To the editors:
Although the controversy over the invitation to a Cuban band to perform at the Viva Chicago Festival ended with the U.S. denial of visas to the band, the letter recently published in the Chicago Reader Newspaper by DePaul Law School professor Debra Evenson on this issue [April 28] still merits a response.
Ms. Evenson’s attack on the Cuban American National Foundation distorts the mission and positions of the CANF and contains outright falsehoods.
She brands the CANF a “right wing” and “extremist” organization. Would she then brand 81% of the American people “right-wing” and “extremist”? Because public polls from May 1960 to spring 1988 reveal that’s the percentage of Americans who have a negative view of Fidel Castro. The CANF counts among its many supporters a broad range of citizens from all walks of life, and all mainstream political tendencies. In fact, the CANF’s goals of a free and democratic Cuba are shared by an overwhelming majority of the American people.
Ms. Evenson’s assertion that the CANF receives money from the federal government is false. Period. This organization is funded by private individuals, foundations and others committed to our goals. Being a lawyer, Ms. Evenson should exhibit a better appreciation for the truth.
She argues that the CANF was the “source” for an “inaccurate” news report that Cuba is involved in narcotics trafficking. Here are other “sources”: various U.S. drug enforcement officials and grand juries, as well as the testimonies of defectors and narcotics traffickers themselves. In 1982, the chief of the Cuban navy and three other ranking officials were indicted by a Florida grand jury for smuggling cocaine to the United States. Already this year, two new federal investigations into narcotics trafficking into the U.S. have revealed Cuba’s cooperation with narcotics traffickers.
CANF’s position on Orquesta Aragon is likewise distorted. When Fidel Castro stops repressing artists, or when he allows those artists not “approved” by the state to tour the United States, or when those same “non-official” (i.e. dissident) artists are allowed to invite American performers to tour Cuba, perhaps then will the climate be more favorable to a visit by Orquesta Aragon.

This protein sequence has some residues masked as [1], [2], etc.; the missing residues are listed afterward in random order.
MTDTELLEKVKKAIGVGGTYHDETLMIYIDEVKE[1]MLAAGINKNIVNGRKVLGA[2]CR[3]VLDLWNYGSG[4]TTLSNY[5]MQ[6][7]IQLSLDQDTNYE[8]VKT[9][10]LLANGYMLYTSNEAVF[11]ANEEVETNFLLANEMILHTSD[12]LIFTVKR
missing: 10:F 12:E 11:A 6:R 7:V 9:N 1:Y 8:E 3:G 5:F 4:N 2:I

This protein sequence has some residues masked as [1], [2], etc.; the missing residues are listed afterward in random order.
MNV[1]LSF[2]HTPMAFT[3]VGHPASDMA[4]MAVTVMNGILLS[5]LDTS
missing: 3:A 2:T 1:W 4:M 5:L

Ms. Evenson asks if the CANF is “losing ground” in Washington and is now “staking a claim” to Chicago for a “last hurrah.” The recent pronouncements of Secretary of State James Baker on U.S. policy towards Cuba, which the CANF supports, and the recent passage of legislation for TV Marti in the U.S. House of Representatives, which the CANF also supports, is strong evidence to the contrary.
Ms. Evenson should realize that the problem in U.S.-Cuba relations is not the CANF, nor is it the U.S. government, but the behavior of the Cuban government. Until there is a change there, there will be no change in relations. Instead of criticizing those of us in this country who desire freedom and democracy in Cuba, Ms. Evenson might take a trip to Havana and attempt to persuade Fidel Castro to stop persecuting the Cuban people, stop shipping arms to terrorist groups throughout this hemisphere, and end the excessive militarization of that country.
One last point is in order. It is indeed curious that Ms. Evenson fails to note in her letter her apparent role and relationship with Orquesta Aragon in negotiations with the city of Chicago. This is an interesting omission, to say the least.
Luis F. Arencibia
The Cuban American National Foundation